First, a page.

What are the benefits of a Sale-Leaseback transaction?

While sale-leaseback transactions may be structured in a variety of ways, a basic sale-leaseback transaction can benefit both the seller/lessee and the buyer/lessor.

The greatest benefit of a sale-leaseback transaction is the ability for the owner / occupier to increase their financial flexibility. By becoming both the lessee and the seller, the owner occupier negotiates from a position of strength to ensure that they maintain uninterrupted control of the facilities; and perhaps, more importantly, they free up capital to invest in their core business. In the context of easing returns from cash and uncertainty surrounding the performance of equity markets, steady and long term yields make the sale-leaseback transaction a popular investment solution for businesses that own their commercial real estate.

What is a Sale-Leaseback transaction?

A sale-leaseback transaction is typically a commercial real estate transaction in which one party sells its corporate real estate assets to another party. The seller then leases the property back at a rental rate and lease term that is acceptable to the new owner. The lease term and rental rate are based on, among others, the new owner’s financing costs, the lessee’s credit rating and market rates of return.

A sale-leaseback transaction entails the sale of corporate real estate and the simultaneous commitment to a long-term lease of generally 7 to 10 years. This combination allows a company to redeploy the capital that had been invested in real estate back into the core business.

The sale-leaseback transaction may include either or both the land and the improvements. Lease payments typically are fixed to provide for amortization of the purchase price over the term of the lease plus a specified return rate on the buyer’s investment. The typical lease structure is a triple net (NNN) one, placing the entire maintaining and repairing obligation upon the lessee. Sale-leaseback transactions often include an option for the seller to renew its lease, and on occasion, repurchase the property.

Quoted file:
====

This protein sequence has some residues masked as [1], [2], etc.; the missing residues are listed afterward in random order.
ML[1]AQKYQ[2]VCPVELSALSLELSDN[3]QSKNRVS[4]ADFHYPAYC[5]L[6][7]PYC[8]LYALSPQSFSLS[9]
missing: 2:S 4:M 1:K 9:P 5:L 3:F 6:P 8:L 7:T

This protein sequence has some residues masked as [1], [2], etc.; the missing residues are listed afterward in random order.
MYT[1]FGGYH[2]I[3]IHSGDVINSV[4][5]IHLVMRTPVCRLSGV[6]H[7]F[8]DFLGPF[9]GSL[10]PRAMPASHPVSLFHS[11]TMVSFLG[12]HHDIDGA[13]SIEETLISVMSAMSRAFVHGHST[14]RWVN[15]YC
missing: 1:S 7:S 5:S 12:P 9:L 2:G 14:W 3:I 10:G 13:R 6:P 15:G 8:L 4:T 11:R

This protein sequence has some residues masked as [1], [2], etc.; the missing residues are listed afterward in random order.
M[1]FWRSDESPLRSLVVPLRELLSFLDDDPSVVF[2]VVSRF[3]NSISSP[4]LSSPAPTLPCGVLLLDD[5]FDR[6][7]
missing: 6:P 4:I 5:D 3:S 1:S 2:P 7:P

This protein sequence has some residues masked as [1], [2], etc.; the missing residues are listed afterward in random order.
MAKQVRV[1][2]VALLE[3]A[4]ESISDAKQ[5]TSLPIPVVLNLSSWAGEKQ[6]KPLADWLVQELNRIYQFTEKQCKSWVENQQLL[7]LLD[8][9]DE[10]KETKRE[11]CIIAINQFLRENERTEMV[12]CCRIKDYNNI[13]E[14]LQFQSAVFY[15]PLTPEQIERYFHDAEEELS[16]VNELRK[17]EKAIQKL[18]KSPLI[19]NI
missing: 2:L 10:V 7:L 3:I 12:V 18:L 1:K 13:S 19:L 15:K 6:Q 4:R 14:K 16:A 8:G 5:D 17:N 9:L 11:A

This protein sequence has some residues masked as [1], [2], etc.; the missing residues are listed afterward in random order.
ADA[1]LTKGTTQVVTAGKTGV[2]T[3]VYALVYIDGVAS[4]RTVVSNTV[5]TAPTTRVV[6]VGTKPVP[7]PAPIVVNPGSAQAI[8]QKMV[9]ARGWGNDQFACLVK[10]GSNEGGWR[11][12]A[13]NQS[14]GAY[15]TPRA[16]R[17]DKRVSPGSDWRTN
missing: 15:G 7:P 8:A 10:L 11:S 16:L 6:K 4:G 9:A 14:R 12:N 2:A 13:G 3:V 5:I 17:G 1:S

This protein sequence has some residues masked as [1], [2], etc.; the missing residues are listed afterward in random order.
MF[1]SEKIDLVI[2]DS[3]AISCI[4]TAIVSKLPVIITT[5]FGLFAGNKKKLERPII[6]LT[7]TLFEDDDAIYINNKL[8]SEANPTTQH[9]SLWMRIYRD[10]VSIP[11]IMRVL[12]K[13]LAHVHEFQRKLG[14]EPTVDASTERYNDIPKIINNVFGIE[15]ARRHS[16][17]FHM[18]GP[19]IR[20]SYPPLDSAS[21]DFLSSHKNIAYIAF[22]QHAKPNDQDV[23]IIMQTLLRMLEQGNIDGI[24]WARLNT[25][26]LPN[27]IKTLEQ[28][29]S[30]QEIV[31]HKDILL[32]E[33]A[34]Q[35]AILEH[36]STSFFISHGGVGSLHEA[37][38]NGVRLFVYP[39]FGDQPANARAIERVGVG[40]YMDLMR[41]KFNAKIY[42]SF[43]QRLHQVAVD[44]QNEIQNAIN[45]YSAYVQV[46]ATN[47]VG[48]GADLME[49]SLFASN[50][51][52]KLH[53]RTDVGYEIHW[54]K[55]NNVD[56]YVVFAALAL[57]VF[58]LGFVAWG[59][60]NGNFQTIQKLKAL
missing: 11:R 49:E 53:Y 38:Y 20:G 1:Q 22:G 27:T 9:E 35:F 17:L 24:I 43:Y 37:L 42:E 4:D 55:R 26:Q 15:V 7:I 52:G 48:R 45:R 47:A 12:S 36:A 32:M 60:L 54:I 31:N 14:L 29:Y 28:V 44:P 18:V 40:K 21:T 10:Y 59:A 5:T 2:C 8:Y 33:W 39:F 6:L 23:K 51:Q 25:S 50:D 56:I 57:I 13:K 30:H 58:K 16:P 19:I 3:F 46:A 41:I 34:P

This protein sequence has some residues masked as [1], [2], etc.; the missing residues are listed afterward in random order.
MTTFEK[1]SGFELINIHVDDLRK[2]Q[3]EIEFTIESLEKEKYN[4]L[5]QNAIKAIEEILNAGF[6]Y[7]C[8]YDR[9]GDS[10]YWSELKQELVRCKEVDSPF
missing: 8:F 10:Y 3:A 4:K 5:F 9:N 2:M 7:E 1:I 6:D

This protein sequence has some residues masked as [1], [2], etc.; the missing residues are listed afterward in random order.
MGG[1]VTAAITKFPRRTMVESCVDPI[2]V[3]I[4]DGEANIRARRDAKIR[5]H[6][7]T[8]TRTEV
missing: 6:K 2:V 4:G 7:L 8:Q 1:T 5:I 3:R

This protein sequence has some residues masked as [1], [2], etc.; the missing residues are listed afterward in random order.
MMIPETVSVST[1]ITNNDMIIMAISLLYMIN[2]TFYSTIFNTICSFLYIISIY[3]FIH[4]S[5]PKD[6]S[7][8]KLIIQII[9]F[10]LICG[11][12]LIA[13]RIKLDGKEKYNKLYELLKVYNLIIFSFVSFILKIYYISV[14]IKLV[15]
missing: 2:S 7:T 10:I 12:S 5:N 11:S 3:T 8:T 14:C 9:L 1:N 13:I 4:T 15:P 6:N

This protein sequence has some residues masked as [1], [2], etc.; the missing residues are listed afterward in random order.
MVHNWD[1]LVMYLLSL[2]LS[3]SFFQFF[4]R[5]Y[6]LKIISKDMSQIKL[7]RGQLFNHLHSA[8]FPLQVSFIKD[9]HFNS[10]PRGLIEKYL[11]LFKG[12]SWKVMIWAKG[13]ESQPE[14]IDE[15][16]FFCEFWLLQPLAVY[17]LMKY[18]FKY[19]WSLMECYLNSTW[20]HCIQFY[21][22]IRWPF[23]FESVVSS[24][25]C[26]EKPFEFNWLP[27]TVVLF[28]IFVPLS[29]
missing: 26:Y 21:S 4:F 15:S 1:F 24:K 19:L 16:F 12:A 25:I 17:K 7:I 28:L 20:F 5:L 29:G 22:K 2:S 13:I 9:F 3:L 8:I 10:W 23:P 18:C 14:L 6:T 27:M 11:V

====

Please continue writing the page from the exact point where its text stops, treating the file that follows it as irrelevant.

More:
Why would I consider a Sale-Leaseback transaction?

Raising funds through a sale-leaseback transaction offers property owners a number of important business advantages.

Converts Equity into Cash

With a sale-leaseback transaction, the seller regains use of the capital that otherwise would be tied up in property ownership. At the same time, the seller retains possession and continued use of the property for the lease term.

The seller usually receives more cash with a sale-leaseback than through conventional mortgage financing. For example, if the transaction includes both land and improvements, the seller receives 100% of the property’s market value (minus any potential capital gains tax). In comparison, conventional mortgage financing normally funds no more than 70 percent to 80 percent of a property’s value.

Because capital gains tax reduces the cash from the sale, a sale-leaseback where the property is sold at a small gain or at a loss generally is most advantageous.

Companies can utilize the cash for corporate business acquisitions, equipment purchases and debt reductions business expansions.

Alternative to Conventional Financing

The seller usually can structure the initial lease term for a period that meets its needs without the burden of balloon payments, call provisions, refinancing, or the other issues of conventional financing. Moreover, the seller avoids the substantial costs of conventional financing such as points, appraisal fees, and some legal fees.